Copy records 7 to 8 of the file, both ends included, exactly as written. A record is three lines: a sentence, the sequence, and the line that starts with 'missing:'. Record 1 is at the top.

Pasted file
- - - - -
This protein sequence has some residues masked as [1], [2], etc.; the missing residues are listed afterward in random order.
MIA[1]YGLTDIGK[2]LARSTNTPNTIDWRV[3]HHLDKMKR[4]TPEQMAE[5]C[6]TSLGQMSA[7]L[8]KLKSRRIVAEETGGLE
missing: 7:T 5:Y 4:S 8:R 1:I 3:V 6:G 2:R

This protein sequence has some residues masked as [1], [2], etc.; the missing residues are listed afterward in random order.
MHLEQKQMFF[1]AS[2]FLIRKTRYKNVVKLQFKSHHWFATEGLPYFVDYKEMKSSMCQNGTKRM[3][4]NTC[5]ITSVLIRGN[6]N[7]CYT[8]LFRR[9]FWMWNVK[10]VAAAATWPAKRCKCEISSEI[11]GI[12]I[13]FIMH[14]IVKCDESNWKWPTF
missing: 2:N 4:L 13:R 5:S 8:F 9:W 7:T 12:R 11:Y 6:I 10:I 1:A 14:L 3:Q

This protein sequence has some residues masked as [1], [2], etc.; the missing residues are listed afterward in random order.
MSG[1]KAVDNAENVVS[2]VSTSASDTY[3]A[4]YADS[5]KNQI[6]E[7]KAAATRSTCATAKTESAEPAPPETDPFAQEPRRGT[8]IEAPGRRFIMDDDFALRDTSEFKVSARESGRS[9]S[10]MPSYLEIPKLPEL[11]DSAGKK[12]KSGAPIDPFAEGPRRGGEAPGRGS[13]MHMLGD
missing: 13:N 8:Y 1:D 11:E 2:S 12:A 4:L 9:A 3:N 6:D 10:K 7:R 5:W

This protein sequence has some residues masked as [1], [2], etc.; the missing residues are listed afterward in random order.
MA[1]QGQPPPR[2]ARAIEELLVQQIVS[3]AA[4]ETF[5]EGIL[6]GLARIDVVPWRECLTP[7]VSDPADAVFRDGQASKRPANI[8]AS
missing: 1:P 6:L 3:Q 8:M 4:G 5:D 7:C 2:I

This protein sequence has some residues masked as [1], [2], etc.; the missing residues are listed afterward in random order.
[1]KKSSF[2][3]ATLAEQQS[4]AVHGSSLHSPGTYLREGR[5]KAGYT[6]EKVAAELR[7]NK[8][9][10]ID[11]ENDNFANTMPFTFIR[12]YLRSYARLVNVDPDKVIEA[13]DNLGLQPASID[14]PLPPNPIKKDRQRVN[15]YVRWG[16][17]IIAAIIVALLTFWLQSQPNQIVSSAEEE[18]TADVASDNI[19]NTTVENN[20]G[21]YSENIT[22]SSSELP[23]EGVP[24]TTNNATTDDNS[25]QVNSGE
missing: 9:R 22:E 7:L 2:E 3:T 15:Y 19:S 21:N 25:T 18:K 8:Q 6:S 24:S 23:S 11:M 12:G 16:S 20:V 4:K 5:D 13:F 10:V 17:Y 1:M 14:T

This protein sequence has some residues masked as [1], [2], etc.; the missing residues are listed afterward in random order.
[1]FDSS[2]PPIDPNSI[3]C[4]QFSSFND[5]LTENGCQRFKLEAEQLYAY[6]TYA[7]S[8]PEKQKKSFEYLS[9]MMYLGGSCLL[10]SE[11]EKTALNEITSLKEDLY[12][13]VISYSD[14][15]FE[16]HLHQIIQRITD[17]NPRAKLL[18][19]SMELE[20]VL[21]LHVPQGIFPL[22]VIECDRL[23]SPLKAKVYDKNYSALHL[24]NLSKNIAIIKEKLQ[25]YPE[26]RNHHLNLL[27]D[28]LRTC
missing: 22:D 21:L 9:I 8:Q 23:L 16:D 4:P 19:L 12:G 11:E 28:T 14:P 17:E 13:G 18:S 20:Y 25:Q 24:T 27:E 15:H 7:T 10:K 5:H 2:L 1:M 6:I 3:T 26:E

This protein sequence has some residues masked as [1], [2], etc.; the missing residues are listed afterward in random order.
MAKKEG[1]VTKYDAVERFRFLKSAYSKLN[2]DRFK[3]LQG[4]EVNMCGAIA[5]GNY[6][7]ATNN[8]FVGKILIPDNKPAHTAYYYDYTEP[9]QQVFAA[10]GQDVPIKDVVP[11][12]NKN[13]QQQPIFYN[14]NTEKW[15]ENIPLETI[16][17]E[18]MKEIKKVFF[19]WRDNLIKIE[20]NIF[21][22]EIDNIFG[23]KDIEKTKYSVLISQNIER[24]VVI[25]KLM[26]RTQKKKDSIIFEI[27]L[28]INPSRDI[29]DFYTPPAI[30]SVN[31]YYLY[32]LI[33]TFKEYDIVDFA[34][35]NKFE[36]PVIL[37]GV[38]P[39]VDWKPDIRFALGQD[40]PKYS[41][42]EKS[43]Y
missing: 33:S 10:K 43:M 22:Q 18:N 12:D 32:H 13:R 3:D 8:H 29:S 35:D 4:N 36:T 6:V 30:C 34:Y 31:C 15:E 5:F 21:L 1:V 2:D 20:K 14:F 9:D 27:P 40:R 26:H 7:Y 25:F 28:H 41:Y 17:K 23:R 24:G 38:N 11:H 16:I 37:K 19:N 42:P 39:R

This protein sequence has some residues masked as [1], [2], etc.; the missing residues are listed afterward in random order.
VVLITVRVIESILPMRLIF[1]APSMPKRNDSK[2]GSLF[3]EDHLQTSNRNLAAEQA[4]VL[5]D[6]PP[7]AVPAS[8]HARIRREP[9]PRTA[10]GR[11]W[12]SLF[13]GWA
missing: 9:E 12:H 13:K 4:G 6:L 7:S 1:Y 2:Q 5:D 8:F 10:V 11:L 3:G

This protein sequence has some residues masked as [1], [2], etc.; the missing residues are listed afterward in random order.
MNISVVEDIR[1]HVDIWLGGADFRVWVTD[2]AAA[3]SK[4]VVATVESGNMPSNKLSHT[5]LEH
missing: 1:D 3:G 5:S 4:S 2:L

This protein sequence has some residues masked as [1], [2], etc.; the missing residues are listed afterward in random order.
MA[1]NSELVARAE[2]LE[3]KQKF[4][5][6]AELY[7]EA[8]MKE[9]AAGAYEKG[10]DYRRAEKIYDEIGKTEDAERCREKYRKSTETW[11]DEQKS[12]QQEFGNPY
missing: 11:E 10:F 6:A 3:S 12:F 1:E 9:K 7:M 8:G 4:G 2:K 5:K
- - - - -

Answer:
This protein sequence has some residues masked as [1], [2], etc.; the missing residues are listed afterward in random order.
MAKKEG[1]VTKYDAVERFRFLKSAYSKLN[2]DRFK[3]LQG[4]EVNMCGAIA[5]GNY[6][7]ATNN[8]FVGKILIPDNKPAHTAYYYDYTEP[9]QQVFAA[10]GQDVPIKDVVP[11][12]NKN[13]QQQPIFYN[14]NTEKW[15]ENIPLETI[16][17]E[18]MKEIKKVFF[19]WRDNLIKIE[20]NIF[21][22]EIDNIFG[23]KDIEKTKYSVLISQNIER[24]VVI[25]KLM[26]RTQKKKDSIIFEI[27]L[28]INPSRDI[29]DFYTPPAI[30]SVN[31]YYLY[32]LI[33]TFKEYDIVDFA[34][35]NKFE[36]PVIL[37]GV[38]P[39]VDWKPDIRFALGQD[40]PKYS[41][42]EKS[43]Y
missing: 33:S 10:K 43:M 22:Q 18:N 12:D 32:H 13:R 3:D 8:H 29:S 35:D 4:N 36:T 6:V 30:C 34:Y 31:C 15:E 5:F 21:L 1:V 2:D 20:K 14:F 9:D 27:P 40:R 26:H 7:Y 25:F 28:H 41:Y 17:K 23:R 24:G 38:N 11:H 16:I 37:K 19:N 42:P 39:R

This protein sequence has some residues masked as [1], [2], etc.; the missing residues are listed afterward in random order.
VVLITVRVIESILPMRLIF[1]APSMPKRNDSK[2]GSLF[3]EDHLQTSNRNLAAEQA[4]VL[5]D[6]PP[7]AVPAS[8]HARIRREP[9]PRTA[10]GR[11]W[12]SLF[13]GWA
missing: 9:E 12:H 13:K 4:G 6:L 7:S 1:Y 2:Q 5:D 8:F 10:V 11:L 3:G